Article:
For the umpteenth time during his administration, President Muhammadu Buhari has travelled out of the country for medical reasons.
Although, part of the rationale was for him to attend the 50th Anniversary of the United Nations Environmental Programme, which took place early this month in Nairobi, the Kenyan capital. Since the period of stay for the medical check-up – two weeks, far outnumbering the two-day programme, then it is not out of place to contend that the real purpose of the overseas journey is for medical check-up.
It is instructive to appreciate here that, by the end of March 2022, President Buhari would have spent 215 days outside this country on medical tourism. After assuming office in 2015, President Buhari was in London for the first medical trip between February 5 and 10 in 2016. Between June 6 and 19, 2016, he was in London for the treatment of ear infection. He also had a 10-day vacation starting June 19, 2017, overseas.
The interesting thing in all of these is the likelihood that the Nigerian medical doctors who are denied the conducive environment and tools at home, are most likely the ones to treat the president in the United Kingdom.
According to the reports from the International Centre for Investigative Journalism and The Punch, as of 2021, Nigerian medical personnel in the United Kingdom were well above 8,000. Particularly, between 2016 and 2018, Nigeria lost over 9,000 medical personnel to the United Kingdom, United States of America, Saudi Arabia, among others.
There are many favourable indicators that indicate that the government will record significant success in attracting private sector investments into the nation’s healthcare sector provided there is the will to do so
Against that backdrop, the problem with the Nigerian healthcare service delivery is not the absence of specialists, but adequately funding the healthcare sector for optimal service delivery, provision of tools and equipment, and remuneration that will make medical personnel have a sense of belonging to the country.
More importantly and in purely monetary terms, it is on record that Nigeria loses an average of $1 billion annually to medical tourism. With the scarcity of dollars pervasive, and the few available ones being rationed among government units and critical sectors, it is time for the Federal Government of Nigeria to come up with sector specific policy that will attract private sector investments into the country’s healthcare sector.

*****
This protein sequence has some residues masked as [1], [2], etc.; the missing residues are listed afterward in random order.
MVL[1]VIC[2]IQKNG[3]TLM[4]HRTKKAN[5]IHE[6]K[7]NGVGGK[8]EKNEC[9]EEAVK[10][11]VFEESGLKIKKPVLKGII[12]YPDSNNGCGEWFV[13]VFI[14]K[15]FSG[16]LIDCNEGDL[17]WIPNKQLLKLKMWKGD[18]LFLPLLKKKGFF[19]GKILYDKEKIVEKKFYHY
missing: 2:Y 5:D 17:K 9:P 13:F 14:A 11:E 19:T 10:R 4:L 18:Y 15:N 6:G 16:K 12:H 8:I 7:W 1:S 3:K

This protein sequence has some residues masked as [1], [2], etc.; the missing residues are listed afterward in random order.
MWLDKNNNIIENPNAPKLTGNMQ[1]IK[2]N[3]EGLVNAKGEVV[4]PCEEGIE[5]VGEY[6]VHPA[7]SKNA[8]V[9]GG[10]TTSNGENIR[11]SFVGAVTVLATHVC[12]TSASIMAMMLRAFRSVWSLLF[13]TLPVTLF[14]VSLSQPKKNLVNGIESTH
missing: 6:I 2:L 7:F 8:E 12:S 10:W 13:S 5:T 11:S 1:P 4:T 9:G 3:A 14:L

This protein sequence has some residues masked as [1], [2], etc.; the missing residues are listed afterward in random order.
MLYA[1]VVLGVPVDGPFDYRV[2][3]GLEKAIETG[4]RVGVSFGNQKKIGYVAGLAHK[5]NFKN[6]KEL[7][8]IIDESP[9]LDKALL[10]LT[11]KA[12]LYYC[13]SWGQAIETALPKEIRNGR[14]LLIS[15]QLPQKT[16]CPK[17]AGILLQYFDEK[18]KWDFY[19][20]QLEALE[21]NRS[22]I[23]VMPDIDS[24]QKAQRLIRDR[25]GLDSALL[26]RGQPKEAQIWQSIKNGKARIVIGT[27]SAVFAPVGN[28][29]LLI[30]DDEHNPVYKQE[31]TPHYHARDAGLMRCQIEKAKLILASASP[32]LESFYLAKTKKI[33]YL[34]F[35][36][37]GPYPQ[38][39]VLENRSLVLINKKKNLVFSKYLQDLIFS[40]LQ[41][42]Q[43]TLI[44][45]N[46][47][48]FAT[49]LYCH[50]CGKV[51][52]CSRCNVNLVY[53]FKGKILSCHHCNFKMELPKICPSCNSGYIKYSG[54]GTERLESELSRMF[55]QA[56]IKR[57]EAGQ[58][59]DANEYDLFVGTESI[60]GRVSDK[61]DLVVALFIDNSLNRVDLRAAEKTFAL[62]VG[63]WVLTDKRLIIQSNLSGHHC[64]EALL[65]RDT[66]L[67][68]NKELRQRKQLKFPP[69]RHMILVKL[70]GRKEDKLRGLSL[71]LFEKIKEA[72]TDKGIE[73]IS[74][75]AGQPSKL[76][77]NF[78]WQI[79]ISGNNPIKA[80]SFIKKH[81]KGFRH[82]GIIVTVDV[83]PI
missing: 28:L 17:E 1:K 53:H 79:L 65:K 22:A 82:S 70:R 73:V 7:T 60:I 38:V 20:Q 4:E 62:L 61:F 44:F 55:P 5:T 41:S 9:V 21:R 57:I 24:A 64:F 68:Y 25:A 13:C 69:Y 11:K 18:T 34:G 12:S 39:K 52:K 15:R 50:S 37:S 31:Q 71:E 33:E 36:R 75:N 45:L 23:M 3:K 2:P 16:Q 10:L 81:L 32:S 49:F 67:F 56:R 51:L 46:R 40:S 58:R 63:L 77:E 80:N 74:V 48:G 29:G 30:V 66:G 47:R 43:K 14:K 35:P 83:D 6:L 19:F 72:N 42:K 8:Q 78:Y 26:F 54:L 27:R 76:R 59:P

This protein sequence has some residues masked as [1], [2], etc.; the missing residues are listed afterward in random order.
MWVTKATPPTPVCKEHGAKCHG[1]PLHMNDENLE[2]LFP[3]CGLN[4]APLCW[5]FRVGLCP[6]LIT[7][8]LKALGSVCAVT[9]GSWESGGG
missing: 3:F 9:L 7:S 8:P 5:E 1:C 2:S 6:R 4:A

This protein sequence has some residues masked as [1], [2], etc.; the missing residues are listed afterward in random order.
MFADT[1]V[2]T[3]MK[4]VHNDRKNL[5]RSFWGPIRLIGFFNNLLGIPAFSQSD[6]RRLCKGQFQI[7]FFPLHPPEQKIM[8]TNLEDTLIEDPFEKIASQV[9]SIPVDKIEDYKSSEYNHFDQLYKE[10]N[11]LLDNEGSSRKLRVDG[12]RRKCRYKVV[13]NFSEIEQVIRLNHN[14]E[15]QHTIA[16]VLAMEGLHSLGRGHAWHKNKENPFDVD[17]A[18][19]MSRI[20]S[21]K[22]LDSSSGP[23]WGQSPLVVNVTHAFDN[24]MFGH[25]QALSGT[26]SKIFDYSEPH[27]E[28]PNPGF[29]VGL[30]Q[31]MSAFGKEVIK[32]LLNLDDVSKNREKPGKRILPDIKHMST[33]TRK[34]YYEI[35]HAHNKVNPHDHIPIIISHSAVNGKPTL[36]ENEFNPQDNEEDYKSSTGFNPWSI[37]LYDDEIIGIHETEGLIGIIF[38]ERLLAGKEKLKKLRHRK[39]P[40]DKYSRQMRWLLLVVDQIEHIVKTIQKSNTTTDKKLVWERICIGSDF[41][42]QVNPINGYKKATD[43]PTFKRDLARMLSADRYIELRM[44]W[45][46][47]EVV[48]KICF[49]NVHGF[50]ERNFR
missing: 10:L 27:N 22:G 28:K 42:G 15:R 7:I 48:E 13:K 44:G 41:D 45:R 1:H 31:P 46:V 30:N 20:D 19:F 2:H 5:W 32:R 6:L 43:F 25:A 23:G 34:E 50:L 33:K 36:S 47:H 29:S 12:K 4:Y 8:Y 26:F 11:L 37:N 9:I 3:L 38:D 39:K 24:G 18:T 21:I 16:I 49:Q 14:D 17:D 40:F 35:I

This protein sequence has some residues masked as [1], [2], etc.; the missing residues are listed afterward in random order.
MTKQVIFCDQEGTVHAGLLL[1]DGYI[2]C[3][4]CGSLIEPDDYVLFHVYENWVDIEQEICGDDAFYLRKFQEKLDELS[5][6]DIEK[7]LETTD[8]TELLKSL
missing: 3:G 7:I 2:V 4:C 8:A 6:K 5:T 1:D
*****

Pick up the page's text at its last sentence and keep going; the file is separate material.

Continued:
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Available data suggest that Nigerians seek medical tourism in areas such as oncology, nephrology, cardiology, orthopaedics, among others. They continue to do so in places like: India, Malaysia, China, South Africa, Dubai, Saudi Arabia, the United Kingdom and the United States of America.
On the other hand, it is possible to put in place a home-grown solution that will stem the rather insidious tide of medical tourism, which constitutes a source of shame to this country. This solution involves the creation of healthcare hubs that can be strategically located across the country, for easy accessibility. There are many favourable indicators that indicate that the government will record significant success in attracting private sector investments into the nation’s healthcare sector provided there is the will to do so.
One is the quality of manpower. Nigeria has abundant human capacity, which explains why even developed nations fall over themselves when recruiting Nigeria-trained medical personnel. The United Kingdom conducts recruitment regularly for doctors, nurses and other healthcare specialists.
Another factor is the increasing awareness about the dictum, health is wealth. An average Nigerian always wants to be hale and hearty. Consequently, families now have a budget for healthcare. Health Management Organisations (HMOs) across the country have maintained steady success in enlisting individuals into the formal healthcare service delivery.
In 2019, Nigerians spent N2.46 trillion on healthcare services, representing 14.12 percent of non-food expenditure, and 6.12 percent of the total consumption expenditure in the country as at that time.
The countries, which our political leaders visit regularly for medical tourism, did not rest on their oars. They continually innovate and improve the business environment for more private sector capital to come in. We must urgently do that for the sake of generations to come.
For almost a year that the global aviation industry was locked down due to COVID-19 pandemic in 2020, Nigerian leaders were forced to use local healthcare outfits. Many people thought as a fallout from that, the federal and state governments would have taken that as a serious warning to improve the healthcare sector. Sadly enough, that was not to be. Immediately the restrictions were lifted, the nation has since gone back to default settings.
The lacklustre attitude with which Nigeria’s healthcare service delivery is handled could make some government officials victims of their own negligence.
Currently, a wave of sanctions is being imposed on Russia, with no one certain about their impact across the globe. If the sanctions and counter-sanctions continue, the world might come to a standstill, and services such as medical tourism might be inaccessible to many. Therefore, it is high time Nigeria developed its own healthcare sector to meet global standards. The importance of our suggestion here cannot be over-emphasised.
Apart from the practical reasons for the need to develop our own healthcare system, the issue of national pride also comes into play. Thus, if the labours of our heroes and heroines are not to be in vain, as amply deposed in our national anthem, it is time for this country to rise up to the surmountable challenges of putting in place a viable healthcare system for the benefits of all Nigerian citizens.